Bill Russell: Late NBA great ‘leaves a giant example for us all,’ says Kareem Abdul-Jabbar
He was also a prominent civil rights activist, marching alongside Martin Luther King Jr. during the “I Have a Dream” speech in 1963, denouncing racial segregation and supporting Muhammad Ali’s refusal to be drafted in the Vietnam War.
“He became a role model when I realized some of the things that scared me and bothered me about race relations in America were things that he addressed,” Abdul-Jabbar, the NBA’s top all-time scorer, told CNN’s Don Lemon on Monday.
“He gave me a way to speak about it that had all of the elements of trying to make something better, rather than just being angry.
“He really helped me define that in my life and make choices that were better suited to getting positive change rather than just expressing your anger. He was the exact person whose example should be followed in that area.”
Abdul-Jabbar first met Russell aged 14 as a freshman at Power Memorial High School in New York City. The pair went on to form a 60-year friendship, during which Russell inspired Abdul-Jabbar as both a player and an activist.
In the late 1950s, Russell accused the largely-White NBA with purposely excluding Black players, while he was also part of the league’s first all-Black starting lineup in 1964.
“He inspired me to be a better man by handling situations … without giving in to all of the anger and rage that he must have felt,” said Abdul-Jabbar.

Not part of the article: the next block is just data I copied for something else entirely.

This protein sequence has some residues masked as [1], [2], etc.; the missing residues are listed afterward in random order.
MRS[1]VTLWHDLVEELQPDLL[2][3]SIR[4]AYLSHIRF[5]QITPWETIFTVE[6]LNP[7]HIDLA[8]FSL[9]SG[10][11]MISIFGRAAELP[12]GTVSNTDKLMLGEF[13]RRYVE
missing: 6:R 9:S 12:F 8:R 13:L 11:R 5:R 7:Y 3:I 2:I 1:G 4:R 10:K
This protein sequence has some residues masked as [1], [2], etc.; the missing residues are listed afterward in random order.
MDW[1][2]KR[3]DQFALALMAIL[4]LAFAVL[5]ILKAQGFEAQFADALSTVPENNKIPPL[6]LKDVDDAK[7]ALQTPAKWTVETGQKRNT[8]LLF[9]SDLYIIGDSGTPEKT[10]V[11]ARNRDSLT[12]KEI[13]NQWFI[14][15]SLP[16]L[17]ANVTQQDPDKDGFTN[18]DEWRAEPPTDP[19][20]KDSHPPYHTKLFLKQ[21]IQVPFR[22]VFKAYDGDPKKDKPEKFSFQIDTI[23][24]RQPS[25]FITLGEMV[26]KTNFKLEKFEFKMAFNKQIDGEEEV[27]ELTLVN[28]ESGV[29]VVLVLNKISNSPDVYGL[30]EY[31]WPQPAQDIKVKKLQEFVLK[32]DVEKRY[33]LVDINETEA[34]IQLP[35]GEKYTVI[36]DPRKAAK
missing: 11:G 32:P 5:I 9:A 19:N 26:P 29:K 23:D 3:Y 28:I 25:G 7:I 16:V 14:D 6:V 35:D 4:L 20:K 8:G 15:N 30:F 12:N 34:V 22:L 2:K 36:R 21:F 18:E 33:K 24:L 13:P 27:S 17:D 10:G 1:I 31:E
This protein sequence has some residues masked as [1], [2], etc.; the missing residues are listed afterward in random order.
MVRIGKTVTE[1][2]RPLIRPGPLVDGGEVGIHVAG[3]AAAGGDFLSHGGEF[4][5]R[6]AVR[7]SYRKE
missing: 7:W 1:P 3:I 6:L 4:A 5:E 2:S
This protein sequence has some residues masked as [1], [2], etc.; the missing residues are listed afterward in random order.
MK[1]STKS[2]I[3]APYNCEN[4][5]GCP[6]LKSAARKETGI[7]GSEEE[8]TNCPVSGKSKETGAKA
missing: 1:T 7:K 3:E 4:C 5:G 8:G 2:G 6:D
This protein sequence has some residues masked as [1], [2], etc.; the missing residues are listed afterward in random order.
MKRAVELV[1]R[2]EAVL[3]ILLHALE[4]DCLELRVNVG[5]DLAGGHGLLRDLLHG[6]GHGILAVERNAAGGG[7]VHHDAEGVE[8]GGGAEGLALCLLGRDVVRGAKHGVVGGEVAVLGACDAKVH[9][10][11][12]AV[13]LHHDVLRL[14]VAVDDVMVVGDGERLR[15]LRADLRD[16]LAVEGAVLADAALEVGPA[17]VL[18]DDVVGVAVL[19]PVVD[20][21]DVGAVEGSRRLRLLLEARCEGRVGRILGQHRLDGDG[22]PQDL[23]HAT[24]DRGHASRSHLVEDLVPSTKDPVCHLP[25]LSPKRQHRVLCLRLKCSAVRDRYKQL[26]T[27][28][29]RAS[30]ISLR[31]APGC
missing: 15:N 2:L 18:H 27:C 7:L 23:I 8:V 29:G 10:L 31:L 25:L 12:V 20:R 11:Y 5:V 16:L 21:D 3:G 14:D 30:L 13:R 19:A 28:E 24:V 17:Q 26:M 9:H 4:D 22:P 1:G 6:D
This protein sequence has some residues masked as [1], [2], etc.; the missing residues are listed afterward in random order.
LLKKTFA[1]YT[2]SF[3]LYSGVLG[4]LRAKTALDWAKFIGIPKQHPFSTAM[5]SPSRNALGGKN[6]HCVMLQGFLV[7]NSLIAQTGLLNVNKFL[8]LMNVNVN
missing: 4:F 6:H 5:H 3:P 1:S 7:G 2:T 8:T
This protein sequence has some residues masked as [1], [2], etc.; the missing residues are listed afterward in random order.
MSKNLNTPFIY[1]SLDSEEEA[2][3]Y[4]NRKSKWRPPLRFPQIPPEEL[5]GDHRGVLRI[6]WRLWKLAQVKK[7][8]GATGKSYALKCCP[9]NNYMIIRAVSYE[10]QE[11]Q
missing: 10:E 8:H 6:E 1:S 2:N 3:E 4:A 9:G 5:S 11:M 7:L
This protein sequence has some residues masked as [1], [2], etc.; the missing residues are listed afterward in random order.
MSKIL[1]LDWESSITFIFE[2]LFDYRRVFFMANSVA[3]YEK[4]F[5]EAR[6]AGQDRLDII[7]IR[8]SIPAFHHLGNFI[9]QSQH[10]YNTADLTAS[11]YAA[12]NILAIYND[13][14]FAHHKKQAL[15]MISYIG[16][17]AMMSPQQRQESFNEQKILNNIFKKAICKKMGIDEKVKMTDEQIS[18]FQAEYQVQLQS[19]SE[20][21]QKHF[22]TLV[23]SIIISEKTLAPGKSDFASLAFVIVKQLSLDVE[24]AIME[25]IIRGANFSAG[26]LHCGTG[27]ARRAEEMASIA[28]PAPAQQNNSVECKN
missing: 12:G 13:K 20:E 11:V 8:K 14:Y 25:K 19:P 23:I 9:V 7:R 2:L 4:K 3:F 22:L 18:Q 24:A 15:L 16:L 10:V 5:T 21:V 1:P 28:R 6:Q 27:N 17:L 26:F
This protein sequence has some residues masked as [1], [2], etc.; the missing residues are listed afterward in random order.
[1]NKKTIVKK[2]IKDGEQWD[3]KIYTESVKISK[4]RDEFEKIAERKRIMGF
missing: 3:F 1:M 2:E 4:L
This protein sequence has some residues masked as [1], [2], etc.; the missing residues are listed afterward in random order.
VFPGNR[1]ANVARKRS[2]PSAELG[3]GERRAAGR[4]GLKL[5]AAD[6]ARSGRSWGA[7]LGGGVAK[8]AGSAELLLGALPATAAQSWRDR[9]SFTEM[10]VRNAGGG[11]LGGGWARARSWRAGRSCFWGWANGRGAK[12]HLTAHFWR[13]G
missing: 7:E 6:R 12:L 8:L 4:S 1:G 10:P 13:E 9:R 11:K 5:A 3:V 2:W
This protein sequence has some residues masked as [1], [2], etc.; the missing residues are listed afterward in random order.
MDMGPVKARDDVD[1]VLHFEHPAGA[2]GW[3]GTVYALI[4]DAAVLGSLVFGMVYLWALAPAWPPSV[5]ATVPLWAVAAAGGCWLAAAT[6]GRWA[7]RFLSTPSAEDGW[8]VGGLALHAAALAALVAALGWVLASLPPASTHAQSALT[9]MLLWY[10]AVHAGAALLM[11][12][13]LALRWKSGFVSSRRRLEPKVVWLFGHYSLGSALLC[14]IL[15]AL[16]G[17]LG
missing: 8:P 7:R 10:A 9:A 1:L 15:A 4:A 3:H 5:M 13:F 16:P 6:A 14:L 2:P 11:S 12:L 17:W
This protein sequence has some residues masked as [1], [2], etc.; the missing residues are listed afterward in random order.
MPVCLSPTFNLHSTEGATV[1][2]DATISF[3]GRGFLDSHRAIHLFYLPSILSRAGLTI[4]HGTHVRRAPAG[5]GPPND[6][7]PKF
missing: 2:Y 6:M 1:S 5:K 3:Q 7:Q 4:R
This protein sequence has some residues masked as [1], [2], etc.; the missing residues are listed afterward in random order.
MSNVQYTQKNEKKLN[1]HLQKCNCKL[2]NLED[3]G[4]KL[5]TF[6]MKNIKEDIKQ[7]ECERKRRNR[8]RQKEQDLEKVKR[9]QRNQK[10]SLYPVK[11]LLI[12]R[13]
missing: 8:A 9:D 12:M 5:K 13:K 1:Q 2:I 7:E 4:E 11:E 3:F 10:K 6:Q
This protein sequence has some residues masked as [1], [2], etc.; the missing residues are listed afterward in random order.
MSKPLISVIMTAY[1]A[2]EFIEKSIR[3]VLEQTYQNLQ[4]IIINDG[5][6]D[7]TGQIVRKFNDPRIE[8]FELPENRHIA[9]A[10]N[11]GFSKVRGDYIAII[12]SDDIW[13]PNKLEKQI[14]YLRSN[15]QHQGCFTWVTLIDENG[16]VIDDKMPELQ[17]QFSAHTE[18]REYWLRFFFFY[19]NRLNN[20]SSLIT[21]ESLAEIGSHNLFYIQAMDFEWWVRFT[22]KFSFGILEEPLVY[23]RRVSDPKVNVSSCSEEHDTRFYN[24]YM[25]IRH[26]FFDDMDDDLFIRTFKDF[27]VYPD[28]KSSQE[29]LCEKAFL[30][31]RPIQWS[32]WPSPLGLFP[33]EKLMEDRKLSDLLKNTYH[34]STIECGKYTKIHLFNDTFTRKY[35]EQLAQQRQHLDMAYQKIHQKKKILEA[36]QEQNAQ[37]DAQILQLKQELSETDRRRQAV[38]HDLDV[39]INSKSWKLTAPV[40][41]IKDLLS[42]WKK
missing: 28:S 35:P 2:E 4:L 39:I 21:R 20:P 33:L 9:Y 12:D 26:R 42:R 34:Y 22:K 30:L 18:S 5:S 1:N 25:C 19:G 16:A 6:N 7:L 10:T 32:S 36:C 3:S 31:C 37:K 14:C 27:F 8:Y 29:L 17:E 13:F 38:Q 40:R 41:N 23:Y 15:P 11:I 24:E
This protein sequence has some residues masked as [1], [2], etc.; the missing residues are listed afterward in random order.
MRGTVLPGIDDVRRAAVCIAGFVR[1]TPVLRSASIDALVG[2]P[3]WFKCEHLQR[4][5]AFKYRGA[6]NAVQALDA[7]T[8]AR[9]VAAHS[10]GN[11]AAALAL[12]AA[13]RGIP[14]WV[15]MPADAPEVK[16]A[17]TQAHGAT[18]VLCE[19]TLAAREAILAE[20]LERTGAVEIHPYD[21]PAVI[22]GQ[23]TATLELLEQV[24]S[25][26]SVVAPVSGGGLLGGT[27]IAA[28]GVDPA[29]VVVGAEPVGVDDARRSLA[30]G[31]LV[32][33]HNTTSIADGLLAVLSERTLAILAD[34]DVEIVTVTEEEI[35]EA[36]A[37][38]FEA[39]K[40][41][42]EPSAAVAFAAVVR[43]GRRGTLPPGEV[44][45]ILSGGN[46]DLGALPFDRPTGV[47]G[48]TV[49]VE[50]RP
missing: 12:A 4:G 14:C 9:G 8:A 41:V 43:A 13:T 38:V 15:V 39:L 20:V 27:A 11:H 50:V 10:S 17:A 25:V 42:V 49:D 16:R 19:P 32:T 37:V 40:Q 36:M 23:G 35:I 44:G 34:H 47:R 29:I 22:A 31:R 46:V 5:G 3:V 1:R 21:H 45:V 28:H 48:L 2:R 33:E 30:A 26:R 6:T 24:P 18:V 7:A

“He handled that in a way that really shamed the people who had tried to tell him to find the door and leave the Celtics. He kept winning, the Celtics kept winning. And they kept doing it with a number of Black athletes.”
The former Milwaukee Bucks and Los Angeles Lakers star added that Russell was a “banner holder for pride for Black athletes,” who “never made any of us feel ashamed or not feel proud.”
Russell’s 11 championship victories with the Celtics including eight straight titles between 1959 and 1966; he was named NBA MVP five times and an NBA All-Star 12 times, including during his final two years as a player-coach of the Celtics in 1968 and 1969.
“The vandalism that Bill experienced was just an expression of the anger of people who felt that he should not be given the opportunity to be as successful as he was as an athlete,” said Abdul-Jabbar.
“They resented his success and they wanted to show him that he had a place in society that they did not respect and they were going to put him in his place.
“But Bill was bigger than that and Bill just kept his chin up and kept moving forward. The Celtics kept winning world championships and Bill showed the world what class was all about.”